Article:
New consumer research reveals brand familiarity ranks behind price, but branded ingredients important to consumers when buying supplements.

Rick Polito, Editor-in-chief, Nutrition Business Journal

April 20, 2023

2 Min Read

Consumers still most commonly focus on price when deciding which supplements to buy, but brand familiarity and branded ingredients stand out as important parts of the purchasing decision, according to new consumer research from New Hope Network.

Price was cited as a factor by 52% of supplement users in an early April survey of 1,000 adults, with 38% of calling “brand familiarity” important. What comes after those two most-cited factors could be the most interesting findings for supplement makers: Flavor and recommendations from health-care specialists were essentially equal, but “branded ingredients” emerges as a high-ranked factor, with 29% of consumers surveyed calling branded ingredients a primary reason for choosing a supplement.


Branded ingredients are forms of common supplement ingredients that have been processed or specially extracted to make them more effective in formulations. Branded ingredients that have seen particular success include forms of ashwagandha, krill oil, L-theanine and curcumin.

How widely consumers accept the branded ingredient concept is not always clear, making the survey callout actionable. Supplement brands might also be taking a closer look at branded ingredients due to new clarity from the FTC on what constitutes evidence for health claims. Branded ingredients can be more likely to be well studied than standard commodity ingredients.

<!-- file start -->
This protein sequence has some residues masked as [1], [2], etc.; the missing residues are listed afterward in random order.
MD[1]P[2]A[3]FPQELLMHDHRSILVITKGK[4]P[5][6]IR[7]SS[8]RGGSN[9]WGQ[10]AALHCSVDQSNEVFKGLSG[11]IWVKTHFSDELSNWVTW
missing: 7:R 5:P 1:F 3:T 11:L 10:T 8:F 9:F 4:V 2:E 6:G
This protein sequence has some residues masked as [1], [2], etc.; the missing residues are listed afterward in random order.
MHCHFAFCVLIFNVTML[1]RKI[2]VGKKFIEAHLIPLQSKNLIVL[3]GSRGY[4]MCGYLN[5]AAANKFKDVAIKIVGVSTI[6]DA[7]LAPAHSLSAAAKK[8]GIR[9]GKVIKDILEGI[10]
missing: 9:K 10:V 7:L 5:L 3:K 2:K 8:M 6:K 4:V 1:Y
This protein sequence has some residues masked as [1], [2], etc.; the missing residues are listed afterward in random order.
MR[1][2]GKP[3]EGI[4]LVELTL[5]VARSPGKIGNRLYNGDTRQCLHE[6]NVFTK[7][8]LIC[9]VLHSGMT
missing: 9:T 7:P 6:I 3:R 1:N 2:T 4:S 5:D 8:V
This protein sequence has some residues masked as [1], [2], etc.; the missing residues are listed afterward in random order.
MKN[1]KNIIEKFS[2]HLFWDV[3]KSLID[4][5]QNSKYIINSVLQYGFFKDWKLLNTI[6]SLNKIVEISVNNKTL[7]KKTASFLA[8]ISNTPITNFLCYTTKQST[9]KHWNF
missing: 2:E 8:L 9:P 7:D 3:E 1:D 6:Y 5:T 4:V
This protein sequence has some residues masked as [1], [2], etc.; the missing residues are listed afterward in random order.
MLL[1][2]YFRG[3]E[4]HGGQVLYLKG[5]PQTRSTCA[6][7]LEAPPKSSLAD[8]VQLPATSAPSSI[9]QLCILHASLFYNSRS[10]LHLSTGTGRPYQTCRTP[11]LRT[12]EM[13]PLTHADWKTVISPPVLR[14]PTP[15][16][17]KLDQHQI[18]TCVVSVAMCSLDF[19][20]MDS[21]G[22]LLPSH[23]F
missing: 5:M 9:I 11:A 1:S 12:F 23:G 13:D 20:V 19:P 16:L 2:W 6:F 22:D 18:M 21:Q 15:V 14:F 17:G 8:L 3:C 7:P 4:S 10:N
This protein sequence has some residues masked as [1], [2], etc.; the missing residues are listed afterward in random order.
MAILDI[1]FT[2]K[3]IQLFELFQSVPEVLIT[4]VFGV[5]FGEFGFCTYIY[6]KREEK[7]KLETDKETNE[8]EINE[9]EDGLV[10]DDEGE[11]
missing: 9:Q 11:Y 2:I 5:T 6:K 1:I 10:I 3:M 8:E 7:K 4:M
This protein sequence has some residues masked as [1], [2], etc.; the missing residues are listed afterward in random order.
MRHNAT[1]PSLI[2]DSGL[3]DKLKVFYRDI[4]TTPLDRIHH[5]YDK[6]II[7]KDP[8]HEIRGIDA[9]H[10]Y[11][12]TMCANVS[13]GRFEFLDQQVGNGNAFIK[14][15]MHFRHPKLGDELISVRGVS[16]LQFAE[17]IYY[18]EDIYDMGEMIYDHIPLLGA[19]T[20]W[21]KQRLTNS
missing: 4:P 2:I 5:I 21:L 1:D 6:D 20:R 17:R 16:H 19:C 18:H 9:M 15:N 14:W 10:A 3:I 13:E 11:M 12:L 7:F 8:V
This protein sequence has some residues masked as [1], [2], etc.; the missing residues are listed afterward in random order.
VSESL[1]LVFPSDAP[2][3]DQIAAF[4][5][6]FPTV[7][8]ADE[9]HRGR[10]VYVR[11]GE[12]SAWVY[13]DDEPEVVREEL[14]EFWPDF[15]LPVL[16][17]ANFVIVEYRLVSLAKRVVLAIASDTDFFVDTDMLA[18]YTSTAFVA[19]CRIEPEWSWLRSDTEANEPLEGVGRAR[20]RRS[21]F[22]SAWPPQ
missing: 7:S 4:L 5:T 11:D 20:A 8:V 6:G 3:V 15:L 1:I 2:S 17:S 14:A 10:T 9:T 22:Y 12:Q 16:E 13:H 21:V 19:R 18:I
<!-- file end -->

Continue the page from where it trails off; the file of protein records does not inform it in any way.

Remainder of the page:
The high ranking of brand familiarity is also notable, given recent research from New Hope’s Nutrition Business Journal revealing that consumers concerned about inflation are willing to trade down to store brands and value brands.

Additional findings in the new survey could also be important to brands deciding where to focus marketing and echo findings in NBJ’s Sales Channel Report, which will be published in May. Asked where they purchase their supplements, 70% of respondents cited mass market retail. The results show a steep drop to the 42% who said conventional grocery store chains, a percentage effectively equal with online sales. Only 21% noted natural/health food chain stores as a typical purchase point.


nbj-sales-channels-report-2023-cover.pngNBJ’sSales Channel Report, which is available now, includes food, beverage and supplements sales data and forecasts, consumer survey results and perspectives on market changes following the COVID-19 pandemic. Visit the NBJ store for this and other reports.


About the Author(s)

Rick Polito

Editor-in-chief, Nutrition Business Journal

As Nutrition Business Journal's editor-in-chief, Rick Polito writes about the trends, deals and developments in the natural nutrition industry, looking for the little companies coming up and the big money coming in. An award-winning journalist, Polito knows that facts and figures never give the complete context and that the story of this industry has always been about people.

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